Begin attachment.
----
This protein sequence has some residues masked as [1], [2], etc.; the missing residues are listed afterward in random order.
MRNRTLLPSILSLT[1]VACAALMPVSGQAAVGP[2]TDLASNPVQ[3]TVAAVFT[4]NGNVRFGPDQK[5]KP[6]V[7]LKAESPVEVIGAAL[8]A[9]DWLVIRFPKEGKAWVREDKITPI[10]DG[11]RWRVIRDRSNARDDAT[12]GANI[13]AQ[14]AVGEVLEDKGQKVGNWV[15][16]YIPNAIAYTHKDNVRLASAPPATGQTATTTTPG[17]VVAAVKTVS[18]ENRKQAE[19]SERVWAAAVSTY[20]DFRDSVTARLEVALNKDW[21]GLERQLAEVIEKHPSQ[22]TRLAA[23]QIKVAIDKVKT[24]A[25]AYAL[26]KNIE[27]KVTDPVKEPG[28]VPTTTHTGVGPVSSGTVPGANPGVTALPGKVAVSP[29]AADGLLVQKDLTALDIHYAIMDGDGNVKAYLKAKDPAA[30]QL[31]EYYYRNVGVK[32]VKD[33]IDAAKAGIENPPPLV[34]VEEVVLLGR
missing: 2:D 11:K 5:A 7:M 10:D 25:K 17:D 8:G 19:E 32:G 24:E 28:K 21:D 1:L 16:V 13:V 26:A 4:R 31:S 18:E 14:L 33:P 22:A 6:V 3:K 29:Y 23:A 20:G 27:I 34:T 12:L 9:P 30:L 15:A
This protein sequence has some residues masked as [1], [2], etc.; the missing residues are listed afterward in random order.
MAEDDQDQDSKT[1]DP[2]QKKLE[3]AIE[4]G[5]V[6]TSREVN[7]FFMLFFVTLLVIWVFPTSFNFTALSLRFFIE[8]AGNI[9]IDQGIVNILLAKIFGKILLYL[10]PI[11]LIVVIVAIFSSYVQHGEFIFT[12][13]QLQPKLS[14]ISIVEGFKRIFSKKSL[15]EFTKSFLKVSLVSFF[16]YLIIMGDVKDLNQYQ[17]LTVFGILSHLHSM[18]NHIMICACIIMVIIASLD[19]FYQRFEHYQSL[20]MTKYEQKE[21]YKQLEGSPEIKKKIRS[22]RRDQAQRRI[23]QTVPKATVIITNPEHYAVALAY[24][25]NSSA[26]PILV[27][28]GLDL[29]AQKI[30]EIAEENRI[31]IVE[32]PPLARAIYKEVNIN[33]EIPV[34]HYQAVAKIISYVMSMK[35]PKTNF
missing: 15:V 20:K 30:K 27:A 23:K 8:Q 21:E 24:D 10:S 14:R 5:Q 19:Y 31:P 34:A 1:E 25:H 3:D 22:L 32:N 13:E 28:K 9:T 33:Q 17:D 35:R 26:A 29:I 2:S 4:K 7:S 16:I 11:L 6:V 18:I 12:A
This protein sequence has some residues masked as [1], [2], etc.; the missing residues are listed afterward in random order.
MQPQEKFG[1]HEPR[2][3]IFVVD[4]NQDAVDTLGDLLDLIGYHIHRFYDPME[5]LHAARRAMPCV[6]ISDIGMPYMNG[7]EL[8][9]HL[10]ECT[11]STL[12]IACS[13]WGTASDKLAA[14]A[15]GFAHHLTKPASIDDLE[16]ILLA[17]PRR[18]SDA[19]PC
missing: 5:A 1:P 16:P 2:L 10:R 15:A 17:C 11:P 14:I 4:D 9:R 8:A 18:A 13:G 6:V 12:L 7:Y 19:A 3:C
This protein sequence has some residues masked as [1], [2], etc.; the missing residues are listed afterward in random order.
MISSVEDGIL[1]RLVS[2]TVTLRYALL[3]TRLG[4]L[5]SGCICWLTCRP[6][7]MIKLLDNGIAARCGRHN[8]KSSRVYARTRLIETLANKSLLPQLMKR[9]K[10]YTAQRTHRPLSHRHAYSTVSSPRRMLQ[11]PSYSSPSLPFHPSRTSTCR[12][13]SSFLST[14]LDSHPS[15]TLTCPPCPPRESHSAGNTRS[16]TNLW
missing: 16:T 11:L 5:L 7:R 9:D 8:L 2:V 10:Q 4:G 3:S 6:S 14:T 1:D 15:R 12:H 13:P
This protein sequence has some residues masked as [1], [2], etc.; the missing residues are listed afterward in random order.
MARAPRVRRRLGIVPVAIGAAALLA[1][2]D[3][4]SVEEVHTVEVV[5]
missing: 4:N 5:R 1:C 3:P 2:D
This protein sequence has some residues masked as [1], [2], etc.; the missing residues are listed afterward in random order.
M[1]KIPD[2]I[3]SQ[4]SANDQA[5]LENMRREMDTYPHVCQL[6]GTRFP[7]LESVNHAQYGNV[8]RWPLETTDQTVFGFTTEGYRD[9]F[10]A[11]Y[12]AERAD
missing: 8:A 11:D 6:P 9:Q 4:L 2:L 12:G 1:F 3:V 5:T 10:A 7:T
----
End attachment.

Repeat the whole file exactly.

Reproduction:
This protein sequence has some residues masked as [1], [2], etc.; the missing residues are listed afterward in random order.
MRNRTLLPSILSLT[1]VACAALMPVSGQAAVGP[2]TDLASNPVQ[3]TVAAVFT[4]NGNVRFGPDQK[5]KP[6]V[7]LKAESPVEVIGAAL[8]A[9]DWLVIRFPKEGKAWVREDKITPI[10]DG[11]RWRVIRDRSNARDDAT[12]GANI[13]AQ[14]AVGEVLEDKGQKVGNWV[15][16]YIPNAIAYTHKDNVRLASAPPATGQTATTTTPG[17]VVAAVKTVS[18]ENRKQAE[19]SERVWAAAVSTY[20]DFRDSVTARLEVALNKDW[21]GLERQLAEVIEKHPSQ[22]TRLAA[23]QIKVAIDKVKT[24]A[25]AYAL[26]KNIE[27]KVTDPVKEPG[28]VPTTTHTGVGPVSSGTVPGANPGVTALPGKVAVSP[29]AADGLLVQKDLTALDIHYAIMDGDGNVKAYLKAKDPAA[30]QL[31]EYYYRNVGVK[32]VKD[33]IDAAKAGIENPPPLV[34]VEEVVLLGR
missing: 2:D 11:K 5:A 7:M 10:D 25:K 17:D 8:G 19:E 32:G 24:E 28:K 21:D 1:L 16:V 13:V 26:A 4:R 31:S 18:E 14:L 33:P 22:A 6:V 3:K 29:Y 23:A 20:G 27:I 34:T 12:L 9:P 30:L 15:A
This protein sequence has some residues masked as [1], [2], etc.; the missing residues are listed afterward in random order.
MAEDDQDQDSKT[1]DP[2]QKKLE[3]AIE[4]G[5]V[6]TSREVN[7]FFMLFFVTLLVIWVFPTSFNFTALSLRFFIE[8]AGNI[9]IDQGIVNILLAKIFGKILLYL[10]PI[11]LIVVIVAIFSSYVQHGEFIFT[12][13]QLQPKLS[14]ISIVEGFKRIFSKKSL[15]EFTKSFLKVSLVSFF[16]YLIIMGDVKDLNQYQ[17]LTVFGILSHLHSM[18]NHIMICACIIMVIIASLD[19]FYQRFEHYQSL[20]MTKYEQKE[21]YKQLEGSPEIKKKIRS[22]RRDQAQRRI[23]QTVPKATVIITNPEHYAVALAY[24][25]NSSA[26]PILV[27][28]GLDL[29]AQKI[30]EIAEENRI[31]IVE[32]PPLARAIYKEVNIN[33]EIPV[34]HYQAVAKIISYVMSMK[35]PKTNF
missing: 15:V 20:K 30:K 27:A 23:K 8:Q 21:E 24:D 10:S 14:R 5:Q 19:Y 31:P 34:A 1:E 25:H 3:D 22:L 32:N 13:E 28:K 9:T 33:Q 17:D 35:R 26:A 29:I 2:S 4:K 7:S 16:I 11:L 6:V 18:I 12:A
This protein sequence has some residues masked as [1], [2], etc.; the missing residues are listed afterward in random order.
MQPQEKFG[1]HEPR[2][3]IFVVD[4]NQDAVDTLGDLLDLIGYHIHRFYDPME[5]LHAARRAMPCV[6]ISDIGMPYMNG[7]EL[8][9]HL[10]ECT[11]STL[12]IACS[13]WGTASDKLAA[14]A[15]GFAHHLTKPASIDDLE[16]ILLA[17]PRR[18]SDA[19]PC
missing: 5:A 1:P 16:P 2:L 10:R 15:A 17:C 11:P 14:I 4:D 9:R 8:A 18:A 13:G 6:V 12:L 7:Y 19:A 3:C
This protein sequence has some residues masked as [1], [2], etc.; the missing residues are listed afterward in random order.
MISSVEDGIL[1]RLVS[2]TVTLRYALL[3]TRLG[4]L[5]SGCICWLTCRP[6][7]MIKLLDNGIAARCGRHN[8]KSSRVYARTRLIETLANKSLLPQLMKR[9]K[10]YTAQRTHRPLSHRHAYSTVSSPRRMLQ[11]PSYSSPSLPFHPSRTSTCR[12][13]SSFLST[14]LDSHPS[15]TLTCPPCPPRESHSAGNTRS[16]TNLW
missing: 16:T 11:L 5:L 7:R 9:D 8:L 2:V 10:Q 4:G 3:S 6:S 14:T 1:D 15:R 12:H 13:P
This protein sequence has some residues masked as [1], [2], etc.; the missing residues are listed afterward in random order.
MARAPRVRRRLGIVPVAIGAAALLA[1][2]D[3][4]SVEEVHTVEVV[5]
missing: 4:N 5:R 1:C 3:P 2:D
This protein sequence has some residues masked as [1], [2], etc.; the missing residues are listed afterward in random order.
M[1]KIPD[2]I[3]SQ[4]SANDQA[5]LENMRREMDTYPHVCQL[6]GTRFP[7]LESVNHAQYGNV[8]RWPLETTDQTVFGFTTEGYRD[9]F[10]A[11]Y[12]AERAD
missing: 8:A 11:D 6:P 9:Q 4:L 2:L 12:G 1:F 3:V 5:T 10:A 7:T